BRISTOL, Va. (WJHL) – On the fifth day of the murder trial, the man standing directly to the right of Bristol, Virginia Police Officer Johnathan Brown when he shot and killed Jonathen Kohler testified on Tuesday he would have fired his weapon also.

In the early hours of March 30, 2021, BVPD Officer John Carty was standing with all five other officers on patrol that night shift at the Sheetz gas station on Exit 5 along Interstate 81 when a call from dispatch became audible, alerting officers that two people had dialed 911 to report “shots fired.”

Carty explained to the 14-member jury Tuesday that patrol officers receive “slivers of information” from dispatch that they have to weave together. He used the example of Wheel of Fortune, as more information becomes available to officers, more letters appear on the screen and the clearer the phrase, or in this case, the clearer the situation becomes.

“I felt 100% confident that there was a shooting ongoing,” Carty said, adding that by the time he and his fellow officers arrived at their rendezvous point across a narrow street from the reported shots fired, the Roadway Inn, four calls had reported shots in total.

“Cheap hotels are a hotbed for criminal activity, this motel is by far the worst,” he said.

He explained, however, that getting a call for “shots fired” during night shift was nothing out of the ordinary in Bristol, Virginia. It was odd and “scary” that four separate people had called about hearing gunshots in the same area, near the Roadway Inn. That meant it wasn’t your usual fireworks or car backfiring, but the chances of four people reporting the same thing not leading to actual gunfire were slim, he said.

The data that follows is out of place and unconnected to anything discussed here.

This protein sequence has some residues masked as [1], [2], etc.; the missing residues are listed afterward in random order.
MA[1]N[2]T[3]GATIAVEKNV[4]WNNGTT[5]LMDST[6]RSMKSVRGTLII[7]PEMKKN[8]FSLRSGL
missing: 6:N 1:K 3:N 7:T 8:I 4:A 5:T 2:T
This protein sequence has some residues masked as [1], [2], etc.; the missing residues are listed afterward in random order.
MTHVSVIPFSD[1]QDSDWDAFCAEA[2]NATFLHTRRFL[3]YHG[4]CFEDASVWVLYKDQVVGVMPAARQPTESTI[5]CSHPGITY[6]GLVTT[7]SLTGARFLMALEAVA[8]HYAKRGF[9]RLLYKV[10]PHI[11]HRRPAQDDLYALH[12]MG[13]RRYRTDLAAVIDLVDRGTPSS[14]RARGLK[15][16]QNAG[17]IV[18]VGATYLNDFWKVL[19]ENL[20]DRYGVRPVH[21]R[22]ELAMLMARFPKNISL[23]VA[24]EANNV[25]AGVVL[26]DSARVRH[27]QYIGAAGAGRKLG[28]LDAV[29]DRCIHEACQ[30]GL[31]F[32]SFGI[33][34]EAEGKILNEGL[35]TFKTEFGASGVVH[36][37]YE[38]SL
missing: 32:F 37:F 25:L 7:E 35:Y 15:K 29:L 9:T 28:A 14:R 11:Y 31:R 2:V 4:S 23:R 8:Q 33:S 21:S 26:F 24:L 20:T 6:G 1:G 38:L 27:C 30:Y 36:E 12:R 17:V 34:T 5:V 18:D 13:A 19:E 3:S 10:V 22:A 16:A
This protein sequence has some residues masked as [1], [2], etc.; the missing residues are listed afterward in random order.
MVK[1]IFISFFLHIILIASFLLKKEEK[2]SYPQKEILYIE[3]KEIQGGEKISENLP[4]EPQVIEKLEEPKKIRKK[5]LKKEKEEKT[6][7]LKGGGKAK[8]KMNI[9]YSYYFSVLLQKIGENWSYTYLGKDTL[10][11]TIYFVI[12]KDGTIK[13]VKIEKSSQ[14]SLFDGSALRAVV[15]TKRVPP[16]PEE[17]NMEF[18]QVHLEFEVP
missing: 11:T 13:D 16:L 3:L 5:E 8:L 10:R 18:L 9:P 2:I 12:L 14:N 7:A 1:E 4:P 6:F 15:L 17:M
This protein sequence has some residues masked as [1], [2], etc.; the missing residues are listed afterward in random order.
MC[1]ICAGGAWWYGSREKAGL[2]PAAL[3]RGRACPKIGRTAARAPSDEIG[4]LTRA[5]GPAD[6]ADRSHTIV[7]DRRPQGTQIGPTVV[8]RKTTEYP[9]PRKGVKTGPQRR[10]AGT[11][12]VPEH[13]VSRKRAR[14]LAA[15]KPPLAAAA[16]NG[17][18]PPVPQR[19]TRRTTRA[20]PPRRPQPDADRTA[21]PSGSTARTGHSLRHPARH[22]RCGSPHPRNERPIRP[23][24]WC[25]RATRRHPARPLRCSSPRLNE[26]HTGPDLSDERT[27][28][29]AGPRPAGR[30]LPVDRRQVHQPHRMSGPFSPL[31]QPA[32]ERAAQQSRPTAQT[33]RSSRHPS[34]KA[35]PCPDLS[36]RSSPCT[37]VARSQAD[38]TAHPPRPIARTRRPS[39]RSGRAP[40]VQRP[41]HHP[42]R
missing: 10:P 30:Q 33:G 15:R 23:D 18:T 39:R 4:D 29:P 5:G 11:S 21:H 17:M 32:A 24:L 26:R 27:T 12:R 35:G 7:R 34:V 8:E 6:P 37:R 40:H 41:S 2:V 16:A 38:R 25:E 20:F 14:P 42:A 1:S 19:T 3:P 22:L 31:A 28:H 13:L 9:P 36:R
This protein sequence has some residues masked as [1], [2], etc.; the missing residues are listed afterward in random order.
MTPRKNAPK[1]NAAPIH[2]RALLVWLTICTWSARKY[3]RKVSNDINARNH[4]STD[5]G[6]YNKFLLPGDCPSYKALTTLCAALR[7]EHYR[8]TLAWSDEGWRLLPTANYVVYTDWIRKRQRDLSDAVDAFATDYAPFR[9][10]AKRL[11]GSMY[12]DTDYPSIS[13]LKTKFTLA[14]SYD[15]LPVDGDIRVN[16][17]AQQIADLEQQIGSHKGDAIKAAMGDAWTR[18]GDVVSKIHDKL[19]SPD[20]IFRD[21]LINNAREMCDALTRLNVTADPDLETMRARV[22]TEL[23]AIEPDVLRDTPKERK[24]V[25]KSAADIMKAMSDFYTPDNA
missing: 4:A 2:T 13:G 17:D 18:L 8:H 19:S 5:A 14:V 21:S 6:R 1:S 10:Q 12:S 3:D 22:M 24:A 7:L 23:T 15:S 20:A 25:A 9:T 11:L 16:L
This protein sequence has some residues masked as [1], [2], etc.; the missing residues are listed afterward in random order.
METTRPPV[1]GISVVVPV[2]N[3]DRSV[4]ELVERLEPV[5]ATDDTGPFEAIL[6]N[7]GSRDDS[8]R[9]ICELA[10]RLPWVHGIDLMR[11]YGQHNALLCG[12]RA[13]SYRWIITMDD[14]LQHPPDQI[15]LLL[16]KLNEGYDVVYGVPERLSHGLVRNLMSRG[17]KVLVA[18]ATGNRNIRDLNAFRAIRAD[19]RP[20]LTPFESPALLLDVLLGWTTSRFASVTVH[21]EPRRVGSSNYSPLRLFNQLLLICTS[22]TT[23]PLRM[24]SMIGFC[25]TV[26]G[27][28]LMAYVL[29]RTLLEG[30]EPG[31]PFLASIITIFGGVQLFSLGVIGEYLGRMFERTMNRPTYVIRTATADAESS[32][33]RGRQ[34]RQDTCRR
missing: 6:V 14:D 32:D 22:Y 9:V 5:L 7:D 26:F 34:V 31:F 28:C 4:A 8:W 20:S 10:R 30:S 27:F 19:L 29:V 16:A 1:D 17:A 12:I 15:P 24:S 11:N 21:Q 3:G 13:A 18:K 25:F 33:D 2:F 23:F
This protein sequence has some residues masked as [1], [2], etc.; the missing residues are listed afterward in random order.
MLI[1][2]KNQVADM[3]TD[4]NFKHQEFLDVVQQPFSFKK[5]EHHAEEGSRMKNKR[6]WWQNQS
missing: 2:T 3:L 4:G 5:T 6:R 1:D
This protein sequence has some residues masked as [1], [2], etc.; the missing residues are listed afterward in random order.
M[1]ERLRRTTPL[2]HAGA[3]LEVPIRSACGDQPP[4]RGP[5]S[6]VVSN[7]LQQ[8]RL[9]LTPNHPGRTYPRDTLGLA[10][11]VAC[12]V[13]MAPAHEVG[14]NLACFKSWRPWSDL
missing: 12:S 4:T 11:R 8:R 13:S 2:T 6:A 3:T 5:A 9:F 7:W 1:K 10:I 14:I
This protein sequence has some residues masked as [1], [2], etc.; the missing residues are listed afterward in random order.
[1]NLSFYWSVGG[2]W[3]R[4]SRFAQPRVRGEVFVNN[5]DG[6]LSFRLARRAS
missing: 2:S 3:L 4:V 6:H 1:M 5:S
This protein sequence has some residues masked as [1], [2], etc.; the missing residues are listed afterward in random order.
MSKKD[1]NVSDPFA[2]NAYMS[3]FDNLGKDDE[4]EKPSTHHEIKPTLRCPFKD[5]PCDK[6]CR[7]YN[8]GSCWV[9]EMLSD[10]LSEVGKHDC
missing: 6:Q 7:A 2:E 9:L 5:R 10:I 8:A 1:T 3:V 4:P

Carty believed he was walking into an active shooting situation, because he had no idea whether all four people had called regarding the same shots fired, or if there was continuous gunfire. Video evidence later showed the deceased, Kohler, has shot five rounds into the air from the window of his Ford Mustang sitting in the rear parking lot of the Roadway Inn.

For seven hours, Carty told the jury of his training, and he had prepared for situations such as this. Not only himself, but Carty is qualified to train other officers to prepare for situations such as this.

“An active shooter situation is the scariest call a police officer can get,” he said.

Carty confirmed what the other two officers, Timothy Sizemore and Christopher Stine, had testified to the day before – officers staged across the street and walked to the Roadway Inn.

They encountered a white male walking down a breezeway of the motel but cleared him as a suspect after searching his person.

The four officers made their way in groups of two to the back parking lot of the Roadway Inn.

“I felt certain there was criminal activity afoot in this parking lot involving a firearm or somebody shooting,” Carty said.

Carty was partnered with Brown. The pair came across a white male sitting in a 1994 red Ford Mustang and Carty immediately asked the man for his driver’s license, which he got.

“I didn’t see a single soul in this parking lot except the individual sitting behind the steering wheel,” he said. “I was going to confirm or dispel that he was the shooter.”

As Carty looked at Kohler, the man sitting in the Mustang in the parking lot, he noticed that Kohler was drenched in sweat even though it was a freezing March morning.